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Vintage Audio (record players, hi-fi etc) Amplifiers, speakers, gramophones and other audio equipment.

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Old 11th Oct 2021, 2:26 pm   #41
Phonosandradios
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Default Re: 78rpm vinyl why format dropped?

33rpm vinyl disks have been around for much longer than many people think as they were used as a recording medium for professional uses since the late 1930's. Mainly for providing recorded content for radio stations. They were at that point 16" in diameter but had a coarse groove cut which limited the playing time to about 15 minutes per side but at a very good quality and wide dynamic range.

Before that 16" disks were used as part of the vitaphone system of sound for films but those although turning at 33rpm were made of a quieter form of shellac called vitrolac.

The picture below is one disk in my collection from 1940 which is definitely a form of vinyl as it has the same kind of give as a modern vinyl disk. I have others from 1938 which whilst a silent surface doesn't have the same bendability as vinyl nor does it feel like shellac although the surface is completely quiet.

If it hadn't been for WWII then 78's would probably been dropped far earlier that the late 1950's as the technology was all there ready 2 decades earlier.
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Last edited by Phonosandradios; 11th Oct 2021 at 2:39 pm. Reason: to correct typos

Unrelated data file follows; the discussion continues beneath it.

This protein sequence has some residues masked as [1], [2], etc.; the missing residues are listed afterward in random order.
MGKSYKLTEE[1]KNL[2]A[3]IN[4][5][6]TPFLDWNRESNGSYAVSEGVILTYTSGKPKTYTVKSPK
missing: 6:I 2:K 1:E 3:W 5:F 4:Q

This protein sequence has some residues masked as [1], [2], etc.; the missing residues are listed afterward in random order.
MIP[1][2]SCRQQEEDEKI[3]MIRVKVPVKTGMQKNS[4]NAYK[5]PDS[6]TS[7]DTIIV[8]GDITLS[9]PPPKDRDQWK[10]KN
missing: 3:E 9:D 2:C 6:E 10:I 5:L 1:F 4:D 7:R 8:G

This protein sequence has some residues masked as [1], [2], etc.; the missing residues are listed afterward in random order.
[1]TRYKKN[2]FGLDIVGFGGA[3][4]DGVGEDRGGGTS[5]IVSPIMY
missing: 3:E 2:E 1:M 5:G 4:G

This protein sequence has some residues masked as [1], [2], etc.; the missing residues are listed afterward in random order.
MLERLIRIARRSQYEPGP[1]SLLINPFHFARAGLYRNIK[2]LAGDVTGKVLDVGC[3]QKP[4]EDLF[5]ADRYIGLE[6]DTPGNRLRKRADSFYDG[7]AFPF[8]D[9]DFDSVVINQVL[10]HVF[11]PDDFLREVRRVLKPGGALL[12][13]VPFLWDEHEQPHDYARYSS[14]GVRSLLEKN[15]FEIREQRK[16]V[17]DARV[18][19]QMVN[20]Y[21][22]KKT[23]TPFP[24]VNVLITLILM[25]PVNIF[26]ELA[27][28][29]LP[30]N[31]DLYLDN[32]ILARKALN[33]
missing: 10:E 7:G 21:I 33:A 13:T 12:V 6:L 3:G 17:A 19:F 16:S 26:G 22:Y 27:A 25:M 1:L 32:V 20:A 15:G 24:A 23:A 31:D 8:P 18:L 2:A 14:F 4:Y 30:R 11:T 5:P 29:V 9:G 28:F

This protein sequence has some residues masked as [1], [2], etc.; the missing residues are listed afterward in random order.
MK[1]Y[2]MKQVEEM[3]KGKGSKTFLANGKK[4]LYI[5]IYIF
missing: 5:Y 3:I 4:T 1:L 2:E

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Old 11th Oct 2021, 3:59 pm   #42
G6Tanuki
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Default Re: 78rpm vinyl why format dropped?

I can understand why shellac continued to be used in India - the Lac beetle from which shellac is made is indigenous to India, and also after India became independent following WWII their governments tended towards protection of local business and discouraging imports,,, so shellac made sense to continue to be used.
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Old 11th Oct 2021, 6:30 pm   #43
Edward Huggins
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Default Re: 78rpm vinyl why format dropped?

Quote:
Originally Posted by Phonosandradios View Post
33rpm vinyl disks have been around for much longer than many people think as they were used as a recording medium for professional uses since the late 1930's. Mainly for providing recorded content for radio stations. They were at that point 16" in diameter but had a coarse groove cut which limited the playing time to about 15 minutes per side but at a very good quality and wide dynamic range.

Before that 16" disks were used as part of the vitaphone system of sound for films but those although turning at 33rpm were made of a quieter form of shellac called vitrolac.

The picture below is one disk in my collection from 1940 which is definitely a form of vinyl as it has the same kind of give as a modern vinyl disk. I have others from 1938 which whilst a silent surface doesn't have the same bendability as vinyl nor does it feel like shellac although the surface is completely quiet.

If it hadn't been for WWII then 78's would probably been dropped far earlier that the late 1950's as the technology was all there ready 2 decades earlier.
...and not to be played with a tracking weight of over 2 ounces......!!
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